Race and Jazz Criticism
He had a bibliography on the syllabus that was an excellent history of jazz letters. Everything from Nat Hentoff's The Jazz Life (The Dial Press, 1961) to Albert Murray's Stomping the Blues (McGraw-Hill, 1976) to Marshall Stearn's The Story of Jazz (Oxford University Press, 1966). It gave me more grounding in what I had proposed that I'd be doing in graduate school. But I was still kind of floundering, and thinking about other possibilities as well.
Sometime in the late 1980s, I had finished my coursework and had moved out of Philly. I was in a relationship with a woman who was working in the dance world in New York. We moved in together in Jersey City. I got some adjunct teaching around New York. I didn't have any funding so I had to support myself through the adjunct teaching. Somehow I had to find the time to launch a dissertation.
Around that time, Neil got in touch with me and said that he'd been asked to write an article about the history of jazz criticism for a special issue of a journal, which at that time was called the Black American Literature Forum (now it's the African American Review). This special issue was called something like "The Literature of Jazz." Neil, in those two books I mentioned, has sections that touch on critics and the history of criticism. But he would leave the topic dangling, saying here's an area that deserves a lot more scholarly attention. So, in that sense, I can be seen as a protégé of Neil Leonard.
So I got to work on this essay. The editor, a guy named Gary Carner, was originally calling for something like 30 manuscript pages, somehow covering the whole history of jazz criticism. This was a big kind of leap for me to be taking at this point but I knew that this was the testing ground. Would I be able to make it as an academic? If I could do this, maybe I'd be able to follow through on that dissertation I'd gestured toward coming into grad school. But it was all very speculative.
It took me about a year to finish the piece. It turned out to be 120 manuscript pages, and about 75 pages in the journal. To me it now reads as a very sprawling, unfocused kind of essay. But it turned out to have been the blueprint for the dissertation and then the book. So I had this publication even before I started a dissertation. The dissertation was kind of a mess, but I finally got it passed in 1993. And then went on this itinerant journey all over the country teaching in non-tenure-track jobs for a year or two here and there.
It took me a while to get back to the project. I finally got a tenure-track job in the late '90s, and then moved to Vermont in 2001. And then I took another couple of years, once I finally got back to the project, to turn it into the book.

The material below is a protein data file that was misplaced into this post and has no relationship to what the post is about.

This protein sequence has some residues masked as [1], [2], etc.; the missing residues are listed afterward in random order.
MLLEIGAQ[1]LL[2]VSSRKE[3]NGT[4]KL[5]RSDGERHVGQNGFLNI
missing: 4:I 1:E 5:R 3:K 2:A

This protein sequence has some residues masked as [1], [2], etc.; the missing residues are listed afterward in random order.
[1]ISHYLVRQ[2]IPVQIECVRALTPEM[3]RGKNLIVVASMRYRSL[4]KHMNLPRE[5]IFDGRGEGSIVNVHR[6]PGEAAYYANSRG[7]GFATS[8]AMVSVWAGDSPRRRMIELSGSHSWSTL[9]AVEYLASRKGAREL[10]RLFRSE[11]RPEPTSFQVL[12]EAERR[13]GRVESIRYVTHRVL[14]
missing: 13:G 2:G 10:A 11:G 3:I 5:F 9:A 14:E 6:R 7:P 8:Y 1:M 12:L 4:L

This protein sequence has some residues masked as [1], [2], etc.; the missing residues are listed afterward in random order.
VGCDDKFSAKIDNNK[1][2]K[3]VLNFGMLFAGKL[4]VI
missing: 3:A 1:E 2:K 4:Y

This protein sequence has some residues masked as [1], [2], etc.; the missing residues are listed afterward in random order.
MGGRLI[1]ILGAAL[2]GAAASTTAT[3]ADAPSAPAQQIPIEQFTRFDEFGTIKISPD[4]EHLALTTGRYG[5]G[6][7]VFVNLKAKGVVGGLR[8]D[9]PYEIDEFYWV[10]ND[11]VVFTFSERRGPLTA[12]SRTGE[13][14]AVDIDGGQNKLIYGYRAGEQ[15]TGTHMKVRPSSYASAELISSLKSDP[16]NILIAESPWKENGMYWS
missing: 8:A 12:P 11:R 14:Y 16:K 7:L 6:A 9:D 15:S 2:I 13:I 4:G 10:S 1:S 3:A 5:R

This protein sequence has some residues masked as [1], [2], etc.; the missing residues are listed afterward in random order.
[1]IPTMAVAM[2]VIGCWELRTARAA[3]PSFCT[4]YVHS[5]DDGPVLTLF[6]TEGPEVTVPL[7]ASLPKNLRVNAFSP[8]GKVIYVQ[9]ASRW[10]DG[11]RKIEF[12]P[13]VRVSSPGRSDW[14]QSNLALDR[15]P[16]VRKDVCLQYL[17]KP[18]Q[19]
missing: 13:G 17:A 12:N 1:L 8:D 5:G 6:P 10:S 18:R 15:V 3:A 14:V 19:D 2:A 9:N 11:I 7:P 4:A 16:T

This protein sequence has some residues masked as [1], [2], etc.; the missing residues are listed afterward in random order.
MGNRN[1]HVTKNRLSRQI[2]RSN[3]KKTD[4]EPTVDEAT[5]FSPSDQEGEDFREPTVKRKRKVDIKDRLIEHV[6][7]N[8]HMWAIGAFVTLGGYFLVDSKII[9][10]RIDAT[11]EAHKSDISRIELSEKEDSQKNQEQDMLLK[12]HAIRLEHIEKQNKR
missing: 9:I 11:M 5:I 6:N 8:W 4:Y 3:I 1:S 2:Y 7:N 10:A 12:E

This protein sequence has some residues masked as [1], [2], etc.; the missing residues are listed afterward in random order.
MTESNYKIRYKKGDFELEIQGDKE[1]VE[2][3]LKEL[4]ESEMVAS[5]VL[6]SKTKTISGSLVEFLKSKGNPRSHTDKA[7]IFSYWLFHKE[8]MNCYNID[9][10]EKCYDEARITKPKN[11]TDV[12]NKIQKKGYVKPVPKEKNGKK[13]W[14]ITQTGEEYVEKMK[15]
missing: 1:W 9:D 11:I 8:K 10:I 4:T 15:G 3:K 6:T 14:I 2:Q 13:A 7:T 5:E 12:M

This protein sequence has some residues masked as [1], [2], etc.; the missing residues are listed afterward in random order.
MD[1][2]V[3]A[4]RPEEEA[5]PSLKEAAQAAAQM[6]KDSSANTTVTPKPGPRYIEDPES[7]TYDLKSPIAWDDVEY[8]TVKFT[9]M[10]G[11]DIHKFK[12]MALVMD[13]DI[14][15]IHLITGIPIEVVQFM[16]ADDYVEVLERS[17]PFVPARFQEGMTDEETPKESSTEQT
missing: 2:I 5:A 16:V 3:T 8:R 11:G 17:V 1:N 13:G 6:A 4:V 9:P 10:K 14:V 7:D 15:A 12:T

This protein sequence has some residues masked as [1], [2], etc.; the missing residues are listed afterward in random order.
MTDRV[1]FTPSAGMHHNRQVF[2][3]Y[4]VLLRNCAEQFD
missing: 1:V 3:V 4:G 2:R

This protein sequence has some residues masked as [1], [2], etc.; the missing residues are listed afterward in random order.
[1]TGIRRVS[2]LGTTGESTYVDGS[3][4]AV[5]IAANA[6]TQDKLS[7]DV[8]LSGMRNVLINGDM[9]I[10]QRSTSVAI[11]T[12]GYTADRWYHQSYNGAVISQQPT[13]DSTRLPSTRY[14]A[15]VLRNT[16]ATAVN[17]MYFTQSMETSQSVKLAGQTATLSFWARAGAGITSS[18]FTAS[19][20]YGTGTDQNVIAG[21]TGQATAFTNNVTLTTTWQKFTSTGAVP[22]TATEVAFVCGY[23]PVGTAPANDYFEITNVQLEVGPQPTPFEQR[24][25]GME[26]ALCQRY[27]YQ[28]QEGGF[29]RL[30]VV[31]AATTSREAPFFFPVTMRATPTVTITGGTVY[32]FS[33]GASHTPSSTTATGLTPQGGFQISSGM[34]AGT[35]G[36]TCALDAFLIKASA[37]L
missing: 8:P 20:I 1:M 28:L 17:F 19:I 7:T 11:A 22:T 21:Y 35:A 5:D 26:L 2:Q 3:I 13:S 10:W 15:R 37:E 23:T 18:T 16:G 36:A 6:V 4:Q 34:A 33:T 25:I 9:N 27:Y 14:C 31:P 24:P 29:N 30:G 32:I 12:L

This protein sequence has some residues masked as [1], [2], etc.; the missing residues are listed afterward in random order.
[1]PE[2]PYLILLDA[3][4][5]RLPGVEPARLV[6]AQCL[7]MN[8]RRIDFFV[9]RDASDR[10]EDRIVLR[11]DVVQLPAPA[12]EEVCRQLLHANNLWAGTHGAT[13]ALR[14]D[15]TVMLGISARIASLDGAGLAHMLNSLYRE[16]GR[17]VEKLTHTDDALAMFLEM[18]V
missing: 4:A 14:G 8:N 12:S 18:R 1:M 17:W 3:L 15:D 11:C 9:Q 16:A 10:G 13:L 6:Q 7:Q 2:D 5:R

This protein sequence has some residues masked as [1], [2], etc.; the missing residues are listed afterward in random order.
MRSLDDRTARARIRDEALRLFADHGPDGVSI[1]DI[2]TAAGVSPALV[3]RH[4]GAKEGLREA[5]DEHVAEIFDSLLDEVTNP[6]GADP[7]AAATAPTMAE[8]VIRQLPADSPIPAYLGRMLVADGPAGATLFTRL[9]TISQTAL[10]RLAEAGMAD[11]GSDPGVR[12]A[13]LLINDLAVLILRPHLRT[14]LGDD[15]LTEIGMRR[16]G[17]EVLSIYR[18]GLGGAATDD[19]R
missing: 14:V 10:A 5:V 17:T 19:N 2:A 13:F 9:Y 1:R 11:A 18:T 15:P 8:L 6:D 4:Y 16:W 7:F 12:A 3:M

AAJ: Your book begins in the 1930s, but let's give a background frame by beginning earlier. In cultural historian Lawrence Levine's essay, "Jazz and American Culture," he relates how in the early part of the 20th century, the American conception of "culture" was derived from a European, hierarchical model, which here became High, Low, Highbrow, Lowbrow, and Popular.
Jazz was the opposite of the high and the highbrow at that time. Writes Levine:
"Jazz was, or at least seemed to be, the product of a new age; Culture was, or at least it seemed to be, traditionalthe creation of centuries. Jazz was raucous, discordant; Culture was harmonious, embodying order and reason. Jazz was accessible, spontaneous; Culture was exclusive, complex, available only through hard study and training."
Levine argued that jazz musicians helped revolutionize the notion of culture by "transcending adjectival cultural categories and insisting that there were no boundary lines to art." One of your central themes is the canonization of jazz as art. What role did critics play in that process?
JG: Levine's piece was very important to me and others working in American Studies and history during the time I was in graduate school. He was really an eminent American historian. He had written this great book, Black Culture and Black Consciousness: Afro-American Folk Thought from Slavery to Freedom (Oxford University Press, 1977). The truth of the matter is that there was not a lot going on at that time in American Studies around jazz. Cultural history in general was still a real undeveloped field.
AAJ: That's not to say that the field of anthropology wasn't developed; are you talking about Cultural Studies as we know today as influenced by the British Birmingham school in which Stuart Hall is a major figure?